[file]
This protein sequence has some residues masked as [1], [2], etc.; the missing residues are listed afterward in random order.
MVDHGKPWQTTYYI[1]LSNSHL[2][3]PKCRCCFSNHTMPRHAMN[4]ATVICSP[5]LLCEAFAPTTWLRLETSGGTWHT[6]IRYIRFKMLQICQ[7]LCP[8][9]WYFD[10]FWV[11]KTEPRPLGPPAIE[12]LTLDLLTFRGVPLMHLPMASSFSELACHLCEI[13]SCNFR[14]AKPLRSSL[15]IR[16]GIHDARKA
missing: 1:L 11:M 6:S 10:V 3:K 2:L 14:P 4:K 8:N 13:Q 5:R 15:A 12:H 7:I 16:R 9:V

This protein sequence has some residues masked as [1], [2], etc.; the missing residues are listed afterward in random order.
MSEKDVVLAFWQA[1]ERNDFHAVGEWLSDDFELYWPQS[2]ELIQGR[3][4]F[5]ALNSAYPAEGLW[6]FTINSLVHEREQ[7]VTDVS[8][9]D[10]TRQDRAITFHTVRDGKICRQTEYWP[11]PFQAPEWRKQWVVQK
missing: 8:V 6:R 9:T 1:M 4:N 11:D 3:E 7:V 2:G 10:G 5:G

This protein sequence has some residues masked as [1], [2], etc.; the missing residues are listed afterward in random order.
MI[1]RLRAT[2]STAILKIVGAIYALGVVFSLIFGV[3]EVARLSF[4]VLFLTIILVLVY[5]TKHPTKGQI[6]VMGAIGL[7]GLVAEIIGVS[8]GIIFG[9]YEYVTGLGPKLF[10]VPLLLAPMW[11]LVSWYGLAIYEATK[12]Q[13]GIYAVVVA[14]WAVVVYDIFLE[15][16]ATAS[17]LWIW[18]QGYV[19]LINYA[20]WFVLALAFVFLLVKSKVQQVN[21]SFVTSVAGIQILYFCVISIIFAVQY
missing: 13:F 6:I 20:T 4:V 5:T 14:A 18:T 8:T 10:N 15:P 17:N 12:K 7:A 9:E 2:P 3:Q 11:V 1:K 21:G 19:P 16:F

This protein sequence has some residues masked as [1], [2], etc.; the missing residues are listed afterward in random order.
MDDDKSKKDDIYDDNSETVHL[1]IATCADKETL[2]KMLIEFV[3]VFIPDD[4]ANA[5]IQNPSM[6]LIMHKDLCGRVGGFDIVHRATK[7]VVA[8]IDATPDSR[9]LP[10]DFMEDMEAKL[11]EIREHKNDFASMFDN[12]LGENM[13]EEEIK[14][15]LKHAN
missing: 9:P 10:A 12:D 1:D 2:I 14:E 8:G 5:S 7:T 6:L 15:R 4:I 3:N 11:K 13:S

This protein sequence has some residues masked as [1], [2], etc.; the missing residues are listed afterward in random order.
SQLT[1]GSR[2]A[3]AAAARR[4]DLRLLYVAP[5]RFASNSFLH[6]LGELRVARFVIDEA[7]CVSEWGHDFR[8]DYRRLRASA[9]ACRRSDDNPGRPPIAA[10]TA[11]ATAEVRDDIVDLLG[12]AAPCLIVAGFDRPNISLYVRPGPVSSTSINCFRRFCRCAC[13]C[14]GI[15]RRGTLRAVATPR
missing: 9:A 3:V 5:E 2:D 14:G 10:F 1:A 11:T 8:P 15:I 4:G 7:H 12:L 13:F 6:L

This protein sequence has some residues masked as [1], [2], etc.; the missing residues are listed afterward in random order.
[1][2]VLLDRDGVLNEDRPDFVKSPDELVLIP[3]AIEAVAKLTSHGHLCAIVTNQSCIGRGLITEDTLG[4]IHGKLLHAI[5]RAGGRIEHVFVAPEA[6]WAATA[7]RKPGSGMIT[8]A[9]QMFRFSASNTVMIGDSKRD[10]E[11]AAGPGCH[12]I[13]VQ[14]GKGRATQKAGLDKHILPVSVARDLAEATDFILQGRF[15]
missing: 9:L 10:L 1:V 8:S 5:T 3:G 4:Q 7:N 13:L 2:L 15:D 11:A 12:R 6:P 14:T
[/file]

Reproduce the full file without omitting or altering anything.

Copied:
This protein sequence has some residues masked as [1], [2], etc.; the missing residues are listed afterward in random order.
MVDHGKPWQTTYYI[1]LSNSHL[2][3]PKCRCCFSNHTMPRHAMN[4]ATVICSP[5]LLCEAFAPTTWLRLETSGGTWHT[6]IRYIRFKMLQICQ[7]LCP[8][9]WYFD[10]FWV[11]KTEPRPLGPPAIE[12]LTLDLLTFRGVPLMHLPMASSFSELACHLCEI[13]SCNFR[14]AKPLRSSL[15]IR[16]GIHDARKA
missing: 1:L 11:M 6:S 10:V 3:K 2:L 14:P 4:K 8:N 13:Q 5:R 15:A 12:H 7:I 16:R 9:V

This protein sequence has some residues masked as [1], [2], etc.; the missing residues are listed afterward in random order.
MSEKDVVLAFWQA[1]ERNDFHAVGEWLSDDFELYWPQS[2]ELIQGR[3][4]F[5]ALNSAYPAEGLW[6]FTINSLVHEREQ[7]VTDVS[8][9]D[10]TRQDRAITFHTVRDGKICRQTEYWP[11]PFQAPEWRKQWVVQK
missing: 8:V 6:R 9:T 1:M 4:N 11:D 3:E 7:V 2:G 10:G 5:G

This protein sequence has some residues masked as [1], [2], etc.; the missing residues are listed afterward in random order.
MI[1]RLRAT[2]STAILKIVGAIYALGVVFSLIFGV[3]EVARLSF[4]VLFLTIILVLVY[5]TKHPTKGQI[6]VMGAIGL[7]GLVAEIIGVS[8]GIIFG[9]YEYVTGLGPKLF[10]VPLLLAPMW[11]LVSWYGLAIYEATK[12]Q[13]GIYAVVVA[14]WAVVVYDIFLE[15][16]ATAS[17]LWIW[18]QGYV[19]LINYA[20]WFVLALAFVFLLVKSKVQQVN[21]SFVTSVAGIQILYFCVISIIFAVQY
missing: 13:F 6:I 20:T 4:V 5:T 14:A 18:T 8:T 10:N 15:P 17:N 12:K 7:A 9:E 2:P 3:Q 11:V 1:K 21:G 19:P 16:F

This protein sequence has some residues masked as [1], [2], etc.; the missing residues are listed afterward in random order.
MDDDKSKKDDIYDDNSETVHL[1]IATCADKETL[2]KMLIEFV[3]VFIPDD[4]ANA[5]IQNPSM[6]LIMHKDLCGRVGGFDIVHRATK[7]VVA[8]IDATPDSR[9]LP[10]DFMEDMEAKL[11]EIREHKNDFASMFDN[12]LGENM[13]EEEIK[14][15]LKHAN
missing: 9:P 10:A 12:D 1:D 2:I 14:E 8:G 5:S 7:T 6:L 15:R 4:I 3:N 11:K 13:S

This protein sequence has some residues masked as [1], [2], etc.; the missing residues are listed afterward in random order.
SQLT[1]GSR[2]A[3]AAAARR[4]DLRLLYVAP[5]RFASNSFLH[6]LGELRVARFVIDEA[7]CVSEWGHDFR[8]DYRRLRASA[9]ACRRSDDNPGRPPIAA[10]TA[11]ATAEVRDDIVDLLG[12]AAPCLIVAGFDRPNISLYVRPGPVSSTSINCFRRFCRCAC[13]C[14]GI[15]RRGTLRAVATPR
missing: 9:A 3:V 5:E 2:D 14:G 10:F 1:A 11:T 8:P 15:I 4:G 7:H 12:L 13:F 6:L

This protein sequence has some residues masked as [1], [2], etc.; the missing residues are listed afterward in random order.
[1][2]VLLDRDGVLNEDRPDFVKSPDELVLIP[3]AIEAVAKLTSHGHLCAIVTNQSCIGRGLITEDTLG[4]IHGKLLHAI[5]RAGGRIEHVFVAPEA[6]WAATA[7]RKPGSGMIT[8]A[9]QMFRFSASNTVMIGDSKRD[10]E[11]AAGPGCH[12]I[13]VQ[14]GKGRATQKAGLDKHILPVSVARDLAEATDFILQGRF[15]
missing: 9:L 10:L 1:V 8:S 5:T 3:G 4:Q 7:N 13:L 2:L 15:D 11:A 12:R 6:P 14:T